NBA Four Quarters (12/30/16)
Division Check – In | Atlantic Division
As someone who picked the Raptors to finish with the top seed in the Eastern Conference, the first 32 games of Raptors basketball have been very encouraging. They have the most efficient offense and the second best net rating in the NBA. However, a case for pessimism had been bubbling beneath the surface long before dropping their last two games. First of all, and perhaps most troubling, their primary starting lineup has a negative point differential. This unit is allowing 112.5 points per 100 possessions – a rate that would rank dead last in the league. A sensible solution would be to insert Patrick Patterson into the starting lineup for rookie Pascal Siakam, a move they've been making in second halves of games recently, as that lineup has been destroying opponents this year. However, the Raptors coaching staff has been very resistant to starting Patterson, warranted or not. Notwithstanding any lineup changes, the structural challenges of the Raptors offense in recent years also still remain intact. Of all the top five offenses from the past 35 years, this season's Raptors are assisting on the smallest percentage of made baskets – the only one beneath 50 %. Additionally, the Raptors average the most dribbles and seconds per touch of any top five offense since the data became available in 2014. These trends highlight their deepened entrenchment in the Lowry/DeRozan ball dominance strategy that has left them so vulnerable in the playoffs. Despite the torrid start, some strategic tweaking will be necessary if the Raptors hope to reach the top of the East and truly challenge Cleveland.
Sticking with the idea of challenging Cleveland, the Celtics made a valiant comeback on Thursday night at the Q but proved once again that their flaws remain fatal against the class of the East. In their 118-124 loss, Boston allowed 13 offensive rebounds and 33 free throw attempts. Last season, Boston finished 5th to last in both opponent offensive rebounding and opponent free throw shooting rates. This season, Boston ranks last and 5th to last, respectively, in these categories. As expected, the addition of Al Horford has done little to shore up the defensive glass – his Hawks teams consistently ranked near the bottom in that respect. Horford has added some value when it comes to not fouling, but the other bigs on the team are hacks and Boston remains outsized at nearly every position. Against most teams, Boston's exceptional perimeter defense and offensive talent more than cover for these deficiencies. However, against the Cavaliers, they are insurmountable.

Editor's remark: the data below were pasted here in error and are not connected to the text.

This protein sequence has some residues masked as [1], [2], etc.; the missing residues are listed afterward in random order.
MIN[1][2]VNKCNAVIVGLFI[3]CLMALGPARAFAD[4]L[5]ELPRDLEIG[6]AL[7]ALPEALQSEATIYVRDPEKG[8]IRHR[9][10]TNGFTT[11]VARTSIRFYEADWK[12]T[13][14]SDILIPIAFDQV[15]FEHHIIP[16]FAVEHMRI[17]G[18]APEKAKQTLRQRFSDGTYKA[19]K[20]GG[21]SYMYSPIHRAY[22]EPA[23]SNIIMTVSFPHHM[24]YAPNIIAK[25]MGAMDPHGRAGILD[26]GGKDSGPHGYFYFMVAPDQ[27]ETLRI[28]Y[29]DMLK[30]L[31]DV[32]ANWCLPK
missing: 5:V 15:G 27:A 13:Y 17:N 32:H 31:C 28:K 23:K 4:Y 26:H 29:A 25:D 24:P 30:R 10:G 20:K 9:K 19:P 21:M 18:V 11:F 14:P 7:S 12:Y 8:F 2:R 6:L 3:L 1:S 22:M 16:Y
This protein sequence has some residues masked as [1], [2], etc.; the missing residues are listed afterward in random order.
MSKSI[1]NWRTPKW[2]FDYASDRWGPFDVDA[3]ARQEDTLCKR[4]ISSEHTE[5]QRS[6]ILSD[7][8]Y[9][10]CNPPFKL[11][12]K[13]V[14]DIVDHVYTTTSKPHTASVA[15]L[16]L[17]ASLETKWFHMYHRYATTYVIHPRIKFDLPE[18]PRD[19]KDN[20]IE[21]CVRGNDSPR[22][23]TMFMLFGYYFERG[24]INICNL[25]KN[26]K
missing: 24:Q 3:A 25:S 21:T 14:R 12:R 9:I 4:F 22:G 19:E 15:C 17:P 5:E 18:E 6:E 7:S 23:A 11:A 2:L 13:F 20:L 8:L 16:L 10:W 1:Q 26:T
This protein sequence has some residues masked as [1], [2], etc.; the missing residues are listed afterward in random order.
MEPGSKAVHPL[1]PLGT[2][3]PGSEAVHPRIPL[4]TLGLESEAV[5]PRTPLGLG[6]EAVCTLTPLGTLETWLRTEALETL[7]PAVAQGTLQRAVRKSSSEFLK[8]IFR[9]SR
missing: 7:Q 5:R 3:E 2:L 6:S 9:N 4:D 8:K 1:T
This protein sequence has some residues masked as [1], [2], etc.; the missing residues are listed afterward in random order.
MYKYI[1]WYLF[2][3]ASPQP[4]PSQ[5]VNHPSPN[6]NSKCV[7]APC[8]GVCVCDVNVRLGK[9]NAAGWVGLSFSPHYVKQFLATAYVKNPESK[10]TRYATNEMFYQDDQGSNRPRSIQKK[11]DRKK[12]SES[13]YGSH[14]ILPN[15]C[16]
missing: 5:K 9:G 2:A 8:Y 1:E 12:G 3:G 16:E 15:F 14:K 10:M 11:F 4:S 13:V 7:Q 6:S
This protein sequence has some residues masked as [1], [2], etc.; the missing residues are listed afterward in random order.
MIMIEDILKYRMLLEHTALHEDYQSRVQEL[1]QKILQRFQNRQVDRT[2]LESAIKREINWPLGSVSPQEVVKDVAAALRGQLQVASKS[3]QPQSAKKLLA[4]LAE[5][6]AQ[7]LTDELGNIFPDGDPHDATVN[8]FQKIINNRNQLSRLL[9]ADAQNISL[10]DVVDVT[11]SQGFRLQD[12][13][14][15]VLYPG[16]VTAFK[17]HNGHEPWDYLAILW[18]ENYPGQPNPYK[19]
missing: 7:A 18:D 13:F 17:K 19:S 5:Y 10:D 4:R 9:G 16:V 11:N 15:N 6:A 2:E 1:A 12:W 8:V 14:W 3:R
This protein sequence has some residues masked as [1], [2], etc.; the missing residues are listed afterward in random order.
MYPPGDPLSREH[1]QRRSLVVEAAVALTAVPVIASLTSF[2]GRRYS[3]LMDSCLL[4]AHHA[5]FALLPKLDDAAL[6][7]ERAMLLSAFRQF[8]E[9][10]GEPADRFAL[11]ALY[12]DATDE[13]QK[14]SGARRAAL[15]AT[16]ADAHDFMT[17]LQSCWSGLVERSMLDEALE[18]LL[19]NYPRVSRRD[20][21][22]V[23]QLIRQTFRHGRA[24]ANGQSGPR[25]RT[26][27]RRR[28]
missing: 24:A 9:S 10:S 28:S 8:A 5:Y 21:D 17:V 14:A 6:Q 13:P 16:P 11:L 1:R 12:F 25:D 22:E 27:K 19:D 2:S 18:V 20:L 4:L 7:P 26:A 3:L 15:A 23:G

With Carmelo Anthony under assault from several former head coaches via the media over the past number of weeks, the scrutiny of his on-court performance has been magnified, particularly his penchant for isolation. According to Anthony, the Knicks must “stay with” their isolation tendencies because “if something works you don't want to go away from it.” The problem is that the isolation is not really working, at least as well as the more democratic alternative. Comparing its win-loss splits, New York victories can be characterized by a marked increase in the percentage of field goals assisted. The better the Knicks share the ball, the more likely they are to win. Watching the Knicks play, the ball and player movement system exists and when executed they can really hum on offense, but the trust tends to wear down against superior teams, as Carmelo and Derrick Rose feel more responsibility to carry the team to victory. So, while Anthony and Rose remain effective 1-on-1 players at times, trust in their teammates and the offense will yield the best results for New York going forward.